Eric’s manager said to me, “Eric will not take initiative. He knows his job but does only what I tell him to do.”
“What have you tried?” I asked.
“I’ve told him to do what he thinks needs to be done and don’t wait around for me to give him an assignment. He wasn’t responsive, so I started giving him detailed checklists.”
“How did that work?”
“Not so well. Eric made a half-hearted effort to do a few things but mostly he just conjured up excuses.”
Effective leaders are attentive to each employees’ uniqueness. Some like detailed instructions, some like broad guidance. Some like public praise but public attention embarrasses others. Pressure motivates some people to rise to the occasion, others buckle.
If your current way of dealing with an employee is not producing the desired results, then change your methods.
Since micromanaging did not work with Eric, maybe the leader could try giving him specific outcomes with deadlines and a lot of freedom in performing his tasks.
Of course, if a leader tries several ways to motivate an employee and none seem to work, it is likely that the employee just does not have the talent or commitment to perform.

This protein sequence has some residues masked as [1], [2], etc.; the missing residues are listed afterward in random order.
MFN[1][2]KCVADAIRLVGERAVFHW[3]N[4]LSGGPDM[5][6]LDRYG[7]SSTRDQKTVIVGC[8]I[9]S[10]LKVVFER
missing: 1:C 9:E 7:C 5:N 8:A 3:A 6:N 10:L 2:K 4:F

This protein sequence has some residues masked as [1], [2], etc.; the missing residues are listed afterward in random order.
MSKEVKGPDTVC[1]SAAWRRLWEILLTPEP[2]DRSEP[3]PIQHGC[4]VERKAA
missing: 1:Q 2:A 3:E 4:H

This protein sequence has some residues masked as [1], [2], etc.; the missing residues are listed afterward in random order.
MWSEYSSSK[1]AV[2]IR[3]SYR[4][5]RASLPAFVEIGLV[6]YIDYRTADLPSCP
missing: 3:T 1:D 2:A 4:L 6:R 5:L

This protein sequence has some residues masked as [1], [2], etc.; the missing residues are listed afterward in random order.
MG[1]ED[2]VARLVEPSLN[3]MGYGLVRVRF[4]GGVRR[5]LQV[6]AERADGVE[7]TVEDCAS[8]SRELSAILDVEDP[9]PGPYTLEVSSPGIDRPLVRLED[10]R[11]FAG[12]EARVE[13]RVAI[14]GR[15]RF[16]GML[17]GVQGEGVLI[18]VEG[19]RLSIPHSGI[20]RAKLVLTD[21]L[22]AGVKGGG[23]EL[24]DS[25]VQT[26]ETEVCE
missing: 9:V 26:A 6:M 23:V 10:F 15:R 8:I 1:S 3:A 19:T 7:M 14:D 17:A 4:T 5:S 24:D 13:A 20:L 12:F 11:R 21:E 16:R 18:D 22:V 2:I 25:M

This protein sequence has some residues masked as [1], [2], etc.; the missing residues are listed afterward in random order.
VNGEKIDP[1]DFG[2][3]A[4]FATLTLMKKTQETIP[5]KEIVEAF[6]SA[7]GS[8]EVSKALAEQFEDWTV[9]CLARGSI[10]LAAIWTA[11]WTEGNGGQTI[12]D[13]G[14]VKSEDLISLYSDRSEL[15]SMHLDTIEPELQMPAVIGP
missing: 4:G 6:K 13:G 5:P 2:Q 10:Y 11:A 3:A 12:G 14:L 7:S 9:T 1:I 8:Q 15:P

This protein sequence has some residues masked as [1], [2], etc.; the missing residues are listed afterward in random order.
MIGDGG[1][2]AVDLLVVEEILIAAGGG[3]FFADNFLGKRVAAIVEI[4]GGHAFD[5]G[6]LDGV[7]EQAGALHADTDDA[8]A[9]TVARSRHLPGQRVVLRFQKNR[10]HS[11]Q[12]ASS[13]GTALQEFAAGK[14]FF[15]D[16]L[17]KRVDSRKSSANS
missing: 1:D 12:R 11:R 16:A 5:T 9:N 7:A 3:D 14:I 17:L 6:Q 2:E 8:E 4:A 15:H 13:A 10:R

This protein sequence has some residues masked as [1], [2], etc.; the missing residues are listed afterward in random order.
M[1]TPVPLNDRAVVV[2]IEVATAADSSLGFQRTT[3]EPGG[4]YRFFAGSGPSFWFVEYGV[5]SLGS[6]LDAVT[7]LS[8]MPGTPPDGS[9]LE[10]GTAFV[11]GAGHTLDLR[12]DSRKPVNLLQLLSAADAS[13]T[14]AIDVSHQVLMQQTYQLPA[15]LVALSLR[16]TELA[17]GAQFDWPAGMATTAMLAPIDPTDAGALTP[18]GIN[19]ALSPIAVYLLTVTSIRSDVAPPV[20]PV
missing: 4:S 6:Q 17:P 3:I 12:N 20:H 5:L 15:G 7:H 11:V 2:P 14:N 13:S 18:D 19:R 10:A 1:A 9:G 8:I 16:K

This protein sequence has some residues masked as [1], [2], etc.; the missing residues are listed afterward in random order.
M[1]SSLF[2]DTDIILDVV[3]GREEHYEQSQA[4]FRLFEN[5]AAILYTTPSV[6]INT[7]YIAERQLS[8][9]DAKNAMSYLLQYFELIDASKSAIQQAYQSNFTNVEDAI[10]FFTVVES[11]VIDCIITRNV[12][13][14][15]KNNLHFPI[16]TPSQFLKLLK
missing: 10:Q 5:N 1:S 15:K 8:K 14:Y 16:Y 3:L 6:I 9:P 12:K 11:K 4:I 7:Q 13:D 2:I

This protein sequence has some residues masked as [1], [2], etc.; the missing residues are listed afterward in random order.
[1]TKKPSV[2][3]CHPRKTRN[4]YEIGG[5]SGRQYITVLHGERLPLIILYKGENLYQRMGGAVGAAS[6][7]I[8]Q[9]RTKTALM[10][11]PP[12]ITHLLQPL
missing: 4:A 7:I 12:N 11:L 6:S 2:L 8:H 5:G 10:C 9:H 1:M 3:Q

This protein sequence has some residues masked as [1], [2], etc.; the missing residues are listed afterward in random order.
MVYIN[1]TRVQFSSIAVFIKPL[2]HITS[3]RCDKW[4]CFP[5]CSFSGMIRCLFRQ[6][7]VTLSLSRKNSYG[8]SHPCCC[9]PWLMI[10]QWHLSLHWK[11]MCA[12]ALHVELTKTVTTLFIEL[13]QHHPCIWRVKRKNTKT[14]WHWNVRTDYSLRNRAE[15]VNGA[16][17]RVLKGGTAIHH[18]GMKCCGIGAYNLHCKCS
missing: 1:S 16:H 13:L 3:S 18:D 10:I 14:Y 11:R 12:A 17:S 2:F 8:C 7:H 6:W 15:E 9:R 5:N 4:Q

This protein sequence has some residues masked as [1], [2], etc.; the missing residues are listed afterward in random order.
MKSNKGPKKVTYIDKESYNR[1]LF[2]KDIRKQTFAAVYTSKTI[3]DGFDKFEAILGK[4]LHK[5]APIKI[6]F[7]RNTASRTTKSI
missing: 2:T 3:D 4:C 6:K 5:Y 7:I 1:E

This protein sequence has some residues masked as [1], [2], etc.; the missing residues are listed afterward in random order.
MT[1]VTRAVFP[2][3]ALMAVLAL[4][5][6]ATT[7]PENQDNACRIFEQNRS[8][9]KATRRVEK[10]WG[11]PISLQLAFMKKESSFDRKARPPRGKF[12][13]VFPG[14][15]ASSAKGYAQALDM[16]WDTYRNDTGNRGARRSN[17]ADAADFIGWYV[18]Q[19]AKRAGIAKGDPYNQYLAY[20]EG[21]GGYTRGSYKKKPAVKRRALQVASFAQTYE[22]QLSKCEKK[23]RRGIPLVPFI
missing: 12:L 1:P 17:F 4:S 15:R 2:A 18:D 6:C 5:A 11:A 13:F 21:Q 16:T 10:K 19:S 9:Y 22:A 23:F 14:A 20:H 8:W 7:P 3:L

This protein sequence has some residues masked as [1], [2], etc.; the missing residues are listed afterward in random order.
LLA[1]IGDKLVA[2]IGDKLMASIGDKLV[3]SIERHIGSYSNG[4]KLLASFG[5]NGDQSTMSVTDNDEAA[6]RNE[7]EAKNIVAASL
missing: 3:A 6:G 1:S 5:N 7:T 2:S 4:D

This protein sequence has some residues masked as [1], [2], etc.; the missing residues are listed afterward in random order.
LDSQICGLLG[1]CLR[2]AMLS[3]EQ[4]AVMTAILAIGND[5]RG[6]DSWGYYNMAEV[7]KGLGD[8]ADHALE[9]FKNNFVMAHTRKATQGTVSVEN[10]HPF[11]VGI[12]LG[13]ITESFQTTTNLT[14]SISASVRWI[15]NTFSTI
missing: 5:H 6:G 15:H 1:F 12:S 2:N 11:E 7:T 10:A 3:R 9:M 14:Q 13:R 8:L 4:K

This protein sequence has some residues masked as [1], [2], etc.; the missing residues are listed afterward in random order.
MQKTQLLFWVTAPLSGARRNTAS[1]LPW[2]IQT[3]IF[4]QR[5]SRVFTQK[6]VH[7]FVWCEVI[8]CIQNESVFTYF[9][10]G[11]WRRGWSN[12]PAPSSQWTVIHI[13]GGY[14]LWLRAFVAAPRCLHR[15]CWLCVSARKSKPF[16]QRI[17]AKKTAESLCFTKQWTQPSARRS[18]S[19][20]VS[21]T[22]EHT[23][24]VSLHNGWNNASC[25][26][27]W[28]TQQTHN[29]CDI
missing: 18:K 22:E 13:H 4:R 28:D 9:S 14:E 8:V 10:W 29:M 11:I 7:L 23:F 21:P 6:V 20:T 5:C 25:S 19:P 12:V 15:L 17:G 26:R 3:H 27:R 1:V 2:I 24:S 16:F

As a peer described Rob, “He’s always kidding around and usually has a joke handy.”
A friend, passing Rob’s work station, noticed that Rob had a 1960’s Playboy-type photo of a model on his computer screen. “I don’t think you should have that photo on your screen,” the friend commented.
“Aah, it just popped up,” Rob said. “I don’t always know where these things come from.”
Others had also noticed questionable images on Rob’s screen but no one spoke about it. A young female employee, who recently joined the team, said to her friend. “I was talking to Rob and I was shocked at the image I saw on his computer.”
Eventually, someone reported Rob to Human Resources. When questioned, Rob’s supervisor said, “I guess I was aware of it, but I didn’t pay much attention. It’s hard to control everything that appears on someone’s computer.”
After investigating, the company found both Rob and his supervisor to be in violation of its sexual harassment policy. “Why discipline me?” the supervisor asked. “I didn’t do anything.”
Supervisors need to know that they may be held accountable for “contributing to a hostile work environment” even if they did not commit the questionable acts.
A manager said to me, ““I assumed leadership of a department of sixteen people about three months ago. Most are reliable performers. A few are really good and one is marginal at best.”
“Would your team be better off if the marginal employee were gone?” I asked.
“No question, much better off.”
“Then why don’t you work with your human resources’ manager to professionally remove the employee?”
“The employee is sixty three years old. He was one of the first persons hired almost twenty years ago when the department was formed. There is scant chance of removing him.”
“Have you tried training and coaching?”